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DSM en relación a alimentos, bebidas y suplementos dietarios

Links between nutrition and the effects of air pollution at Nutrition and Food Science, Valencia

Kaiseraugst, CH, 20 ago 2014 13:00 CEST

DSM is to highlight the need for further research to explore the benefits of advanced nutrition on the health of urban populations at the 3rd International Conference on Nutrition & Food Science, taking place 23-25 September 2014 in Valencia, Spain. The theme of this year’s conference, which is sponsored by DSM, will be the ‘importance of nutrition in daily life and advancing towards the better and healthier future’. Leading scientific experts will discuss the role of nutrients in addressing significant global threats, such as air pollution.  

DSM will be among the contributors joining the conference to discuss the importance of micronutrients, such as vitamin E and omega-3s, in reducing the impact of urban pollution on human health. Through communication of cutting edge research, supported by DSM, the conference will demonstrate that nutrition associated solutions can play a major role in tackling a number of global health concerns.

“With 80% of the global population now living in regions that exceed WHO air quality guidelines, air pollution needs to be the central focus of government regulation and environmental reform,” explains Dr Daniel Raederstorff, principal scientist, DSM. “Recent research has highlighted the potential of targeted nutrition to combat the decreased antioxidant capability, respiratory inflammation and neurological symptoms associated with certain pollutants.”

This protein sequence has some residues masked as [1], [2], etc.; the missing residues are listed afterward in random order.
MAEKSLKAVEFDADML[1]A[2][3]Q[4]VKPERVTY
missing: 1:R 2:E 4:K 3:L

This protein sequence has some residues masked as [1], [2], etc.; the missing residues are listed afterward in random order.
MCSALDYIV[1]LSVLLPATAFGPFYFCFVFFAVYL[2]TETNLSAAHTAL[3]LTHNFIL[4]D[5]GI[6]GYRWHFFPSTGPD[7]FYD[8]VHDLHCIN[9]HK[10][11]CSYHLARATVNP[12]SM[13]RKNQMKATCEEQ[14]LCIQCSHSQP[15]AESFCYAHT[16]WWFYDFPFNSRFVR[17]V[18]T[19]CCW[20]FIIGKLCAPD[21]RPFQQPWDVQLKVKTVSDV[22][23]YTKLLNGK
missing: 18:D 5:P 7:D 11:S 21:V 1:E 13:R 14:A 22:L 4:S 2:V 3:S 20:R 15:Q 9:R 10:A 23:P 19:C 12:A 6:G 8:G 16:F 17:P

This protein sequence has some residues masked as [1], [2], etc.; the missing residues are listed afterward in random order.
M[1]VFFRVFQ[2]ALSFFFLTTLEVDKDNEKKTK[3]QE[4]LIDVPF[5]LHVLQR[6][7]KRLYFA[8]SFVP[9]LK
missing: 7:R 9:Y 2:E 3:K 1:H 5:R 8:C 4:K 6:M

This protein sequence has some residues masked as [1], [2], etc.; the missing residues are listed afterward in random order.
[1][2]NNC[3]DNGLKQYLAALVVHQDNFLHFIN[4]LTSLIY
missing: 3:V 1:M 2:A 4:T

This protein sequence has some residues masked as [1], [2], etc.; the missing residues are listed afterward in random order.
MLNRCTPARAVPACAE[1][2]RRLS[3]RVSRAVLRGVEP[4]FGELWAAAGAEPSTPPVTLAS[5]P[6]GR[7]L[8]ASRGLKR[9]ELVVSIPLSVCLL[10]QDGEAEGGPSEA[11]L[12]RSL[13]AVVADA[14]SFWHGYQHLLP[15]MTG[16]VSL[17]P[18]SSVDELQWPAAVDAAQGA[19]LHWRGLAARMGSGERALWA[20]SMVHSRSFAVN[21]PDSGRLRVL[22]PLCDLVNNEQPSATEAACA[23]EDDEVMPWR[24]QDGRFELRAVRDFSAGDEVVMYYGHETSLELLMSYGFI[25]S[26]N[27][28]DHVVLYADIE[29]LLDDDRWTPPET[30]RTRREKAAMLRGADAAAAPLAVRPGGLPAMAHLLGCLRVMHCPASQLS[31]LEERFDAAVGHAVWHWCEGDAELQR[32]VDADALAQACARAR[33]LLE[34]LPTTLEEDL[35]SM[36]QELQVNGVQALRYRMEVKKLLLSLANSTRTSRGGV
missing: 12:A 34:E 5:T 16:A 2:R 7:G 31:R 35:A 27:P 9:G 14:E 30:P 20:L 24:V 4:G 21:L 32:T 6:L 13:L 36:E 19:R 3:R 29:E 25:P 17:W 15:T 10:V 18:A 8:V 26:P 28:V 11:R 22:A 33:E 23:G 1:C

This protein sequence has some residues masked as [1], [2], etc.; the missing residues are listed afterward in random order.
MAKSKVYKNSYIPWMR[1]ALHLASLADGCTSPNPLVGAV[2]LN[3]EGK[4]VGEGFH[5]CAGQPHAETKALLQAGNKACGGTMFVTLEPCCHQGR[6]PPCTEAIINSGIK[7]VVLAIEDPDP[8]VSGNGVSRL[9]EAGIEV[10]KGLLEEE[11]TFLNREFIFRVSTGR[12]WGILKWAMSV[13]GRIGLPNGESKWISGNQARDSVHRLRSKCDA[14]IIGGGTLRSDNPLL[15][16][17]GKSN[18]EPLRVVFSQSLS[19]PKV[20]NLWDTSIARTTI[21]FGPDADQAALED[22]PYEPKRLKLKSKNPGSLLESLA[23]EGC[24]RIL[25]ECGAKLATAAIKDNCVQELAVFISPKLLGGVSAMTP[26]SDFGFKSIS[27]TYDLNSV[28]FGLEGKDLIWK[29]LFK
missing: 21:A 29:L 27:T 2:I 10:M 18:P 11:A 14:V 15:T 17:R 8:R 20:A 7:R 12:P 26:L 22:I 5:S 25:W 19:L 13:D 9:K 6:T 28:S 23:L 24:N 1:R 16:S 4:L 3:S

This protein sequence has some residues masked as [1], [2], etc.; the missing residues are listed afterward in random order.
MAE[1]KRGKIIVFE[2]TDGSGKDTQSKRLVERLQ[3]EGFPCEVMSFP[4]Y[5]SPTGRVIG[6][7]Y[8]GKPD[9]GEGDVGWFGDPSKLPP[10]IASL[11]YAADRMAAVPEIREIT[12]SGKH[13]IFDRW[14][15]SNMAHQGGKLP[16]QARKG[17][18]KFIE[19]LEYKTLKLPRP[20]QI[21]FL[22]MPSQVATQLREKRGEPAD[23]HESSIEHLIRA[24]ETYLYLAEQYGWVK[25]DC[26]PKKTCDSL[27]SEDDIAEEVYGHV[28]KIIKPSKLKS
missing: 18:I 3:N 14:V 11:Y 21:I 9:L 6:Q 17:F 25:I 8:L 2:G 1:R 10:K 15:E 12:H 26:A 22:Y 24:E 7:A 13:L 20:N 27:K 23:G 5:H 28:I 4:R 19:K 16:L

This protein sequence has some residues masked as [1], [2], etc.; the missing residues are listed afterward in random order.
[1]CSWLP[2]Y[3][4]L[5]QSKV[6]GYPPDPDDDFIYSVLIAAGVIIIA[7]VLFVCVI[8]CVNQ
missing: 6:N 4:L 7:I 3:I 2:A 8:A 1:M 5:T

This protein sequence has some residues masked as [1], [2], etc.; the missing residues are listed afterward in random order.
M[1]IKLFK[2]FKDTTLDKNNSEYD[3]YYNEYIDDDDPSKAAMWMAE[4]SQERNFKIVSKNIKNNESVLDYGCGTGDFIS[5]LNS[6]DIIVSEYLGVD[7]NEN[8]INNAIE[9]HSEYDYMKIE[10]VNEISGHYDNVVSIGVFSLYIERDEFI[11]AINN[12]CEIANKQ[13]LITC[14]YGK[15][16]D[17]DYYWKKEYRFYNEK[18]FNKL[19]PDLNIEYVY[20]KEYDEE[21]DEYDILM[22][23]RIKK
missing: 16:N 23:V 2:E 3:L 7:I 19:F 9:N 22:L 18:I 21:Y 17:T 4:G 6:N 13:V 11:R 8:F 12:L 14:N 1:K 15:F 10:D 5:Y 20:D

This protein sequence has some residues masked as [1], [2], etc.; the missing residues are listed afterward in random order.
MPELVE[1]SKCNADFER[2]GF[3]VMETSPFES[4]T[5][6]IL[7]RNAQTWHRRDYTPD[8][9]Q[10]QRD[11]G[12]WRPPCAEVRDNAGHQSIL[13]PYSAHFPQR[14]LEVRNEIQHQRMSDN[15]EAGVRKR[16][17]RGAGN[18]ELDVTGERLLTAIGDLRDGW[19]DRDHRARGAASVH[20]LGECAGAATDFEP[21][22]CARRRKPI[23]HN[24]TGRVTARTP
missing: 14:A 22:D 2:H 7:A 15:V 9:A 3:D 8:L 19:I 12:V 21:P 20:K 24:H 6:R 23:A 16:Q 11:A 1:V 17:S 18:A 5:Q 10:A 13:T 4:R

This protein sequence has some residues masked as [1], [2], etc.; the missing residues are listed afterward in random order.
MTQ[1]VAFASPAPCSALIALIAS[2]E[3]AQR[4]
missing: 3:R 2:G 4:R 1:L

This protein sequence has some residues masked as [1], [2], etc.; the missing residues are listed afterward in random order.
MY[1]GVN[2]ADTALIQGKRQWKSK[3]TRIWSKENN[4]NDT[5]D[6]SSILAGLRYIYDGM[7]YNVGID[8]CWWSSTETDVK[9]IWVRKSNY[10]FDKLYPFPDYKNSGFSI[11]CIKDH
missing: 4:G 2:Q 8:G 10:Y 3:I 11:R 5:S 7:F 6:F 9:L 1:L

“The rising exposure to pollutants is associated with increased rates of cardiovascular and respiratory afflictions worldwide. The variation in associated risk between different pollutants provides huge challenges to the legislation and development of adequate industrial production regulation. Therefore, protection strategies for people who are more vulnerable and most highly exposed must be highlighted as a necessary target,” comments Dr Fernando Holguin, Associate Professor of Medicine, Division of Pulmonary Allergy and Critical Care – University of Pittsburgh.

“Nowadays diets are characterized by an increasing intake of prepackaged foods. This dietary pattern results in a nutrient profile that is low in beneficial nutrients, such as antioxidants and omega-3 polyunsaturated fatty acids (PUFAs),” agrees Professor Lisa Wood, Centre for Asthma and Respiratory Diseases, University of Newcastle, Australia. “As these nutrients protect against inflammation, populations are thus more susceptible to the damaging effects of pollutants, which can trigger chronic diseases such as asthma. Increasing the intake of antioxidants and PUFAs may reduce inflammation, providing opportunities for asthma management.”

“In recent months, there have been a number of assessments by different research groups to indicate that insufficient intake of micronutrients has the potential to have severe long term effects on the health of urban populations,” summarizes Professor Manfred Eggersdorfer, Senior Vice-President, Nutrition Science & Advocacy at DSM and Professor for Healthy Ageing at the University of Groningen. “The associated healthcare costs are significant and the meeting in Valencia will serve as an important bridge between academic research and industry, to drive progress in the field of nutrition and food science.”

Speakers at the conference include Professor Lisa Wood – University of Newcastle, Australia – ‘Nutritional modulation of inflammation in airways diseases’; Dr Fernando Holguin, Associate Professor of Medicine, Division of Pulmonary Allergy and Critical Care – University of Pittsburgh – ‘Impact of air pollution on human health’; Dr Daniel Raederstorff, Principal Scientist and Professor Manfred Eggersdorfer, Senior Vice-President, Nutrition Science & Advocacy – DSM – ‘Nutritional solutions to counteract impact of air pollution’; and Professor Jane Ellen Clougherty – University of Pittsburgh – ‘Variance in chemical mixture of air pollution –impact of nutritional interventions’.